It’s back to school season and many young learners are embarking on an entirely new adventure – kindergarten! According to the National Center for Education Statistics, students enter kindergarten at very different skills levels, which is natural given that children may be coming from a variety of early childhood experiences, ranging from highly-skilled-focused pre-K programs, play-based preschools, Head Start, or no preschool at all. An average kindergarten class may have children with a five-year skill range in terms of reading ability, from children who don’t recognize letters or letter sounds to those who can read short books.
And parents, we’re affirming that IT’S OK for your child to be who they are and where they are on their learning journey. Your child is unique, on her own reading path, and will progress with time and practice. There is a large range of what is normal and children will develop at their own pace. Let them.
While It is important to note that children do not need to be able to read before entering kindergarten, there are certain skills that make learning to read easier for a children entering school. One study (Snow, Burns, and Griffin 1998) on kindergarten readiness reports that before children can read, write, or calculate, they must acquire rudimentary skills that serve as stepping stones toward mastery of the more advanced and complex skills. For reading, these rudimentary skills include:
- Becoming familiar with the conventions of print (such as the English-language convention of reading from left to right and from top to bottom)
- Learning to recognize letters by name
- Associating sounds with letters or letter combinations
- Understanding the meaning of many spoken words and phrases
Homer was built from the ground up to not only help children gain these literacy skills, but also meet them where they are in their learning stage and use their interests to motivate them to want to keep learning. By combining the best research on how children learn to read with thoughtful design and personalization, we created the perfect learning and motivation tool to prepare children for kindergarten. Our program’s focus on direct phonics instruction, general knowledge and vocabulary, as well as the vast library of e-books that cultivate a love of reading make it different from many light-touch skills apps. Homer was developed with a strong emphasis on phonemic awareness. And we know children who are familiar with phonics upon entering kindergarten tend to advance more easily and quickly than those without.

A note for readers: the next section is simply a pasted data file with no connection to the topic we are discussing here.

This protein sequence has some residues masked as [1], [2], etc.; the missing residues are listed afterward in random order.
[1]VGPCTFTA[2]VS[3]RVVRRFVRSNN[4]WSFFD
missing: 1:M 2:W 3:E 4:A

In addition to phonemic awareness, here are some of the key kindergarten readiness skills that make beginning kindergarten easier for children and their teachers:
- Attentively listens to stories
- Recognizing rhyming words
- Speaking in complete sentences of five to six words
- Making up stories from images or using pictures as prompts
- Hearing individual sounds in words
- Recognizing and naming some letters in the alphabet
- Having an interest in books
- Recognizing some common words like “stop”
- Understanding that words you can say can also be written using letters from the alphabet
- Counting to ten
- Ability to be away from a parent and adapt to new surroundings
- Getting along with other classmates
- Participating in class discussions